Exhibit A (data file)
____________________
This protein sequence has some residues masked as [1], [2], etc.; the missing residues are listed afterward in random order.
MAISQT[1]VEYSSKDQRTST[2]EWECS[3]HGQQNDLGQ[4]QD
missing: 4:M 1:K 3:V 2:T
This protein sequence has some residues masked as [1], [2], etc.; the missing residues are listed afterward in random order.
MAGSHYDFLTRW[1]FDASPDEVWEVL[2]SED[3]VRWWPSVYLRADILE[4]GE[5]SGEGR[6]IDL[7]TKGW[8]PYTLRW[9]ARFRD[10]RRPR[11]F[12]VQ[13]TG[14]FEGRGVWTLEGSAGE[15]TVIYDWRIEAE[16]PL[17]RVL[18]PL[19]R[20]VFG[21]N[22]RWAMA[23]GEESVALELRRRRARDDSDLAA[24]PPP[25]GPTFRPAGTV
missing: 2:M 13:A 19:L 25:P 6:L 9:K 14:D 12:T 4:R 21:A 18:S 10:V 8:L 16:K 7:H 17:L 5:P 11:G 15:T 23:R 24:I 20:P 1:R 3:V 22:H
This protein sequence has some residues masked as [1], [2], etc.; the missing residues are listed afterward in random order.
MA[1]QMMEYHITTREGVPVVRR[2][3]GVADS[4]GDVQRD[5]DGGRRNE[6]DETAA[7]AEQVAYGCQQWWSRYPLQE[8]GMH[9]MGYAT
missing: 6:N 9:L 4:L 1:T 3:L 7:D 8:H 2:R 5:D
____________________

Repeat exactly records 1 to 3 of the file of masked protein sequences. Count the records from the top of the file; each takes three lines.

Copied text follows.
This protein sequence has some residues masked as [1], [2], etc.; the missing residues are listed afterward in random order.
MAISQT[1]VEYSSKDQRTST[2]EWECS[3]HGQQNDLGQ[4]QD
missing: 4:M 1:K 3:V 2:T
This protein sequence has some residues masked as [1], [2], etc.; the missing residues are listed afterward in random order.
MAGSHYDFLTRW[1]FDASPDEVWEVL[2]SED[3]VRWWPSVYLRADILE[4]GE[5]SGEGR[6]IDL[7]TKGW[8]PYTLRW[9]ARFRD[10]RRPR[11]F[12]VQ[13]TG[14]FEGRGVWTLEGSAGE[15]TVIYDWRIEAE[16]PL[17]RVL[18]PL[19]R[20]VFG[21]N[22]RWAMA[23]GEESVALELRRRRARDDSDLAA[24]PPP[25]GPTFRPAGTV
missing: 2:M 13:A 19:L 25:P 6:L 9:K 14:D 12:T 4:R 21:A 18:S 10:V 8:L 16:K 7:H 17:L 5:P 11:G 15:T 23:R 24:I 20:P 1:R 3:V 22:H
This protein sequence has some residues masked as [1], [2], etc.; the missing residues are listed afterward in random order.
MA[1]QMMEYHITTREGVPVVRR[2][3]GVADS[4]GDVQRD[5]DGGRRNE[6]DETAA[7]AEQVAYGCQQWWSRYPLQE[8]GMH[9]MGYAT
missing: 6:N 9:L 4:L 1:T 3:L 7:D 8:H 2:R 5:D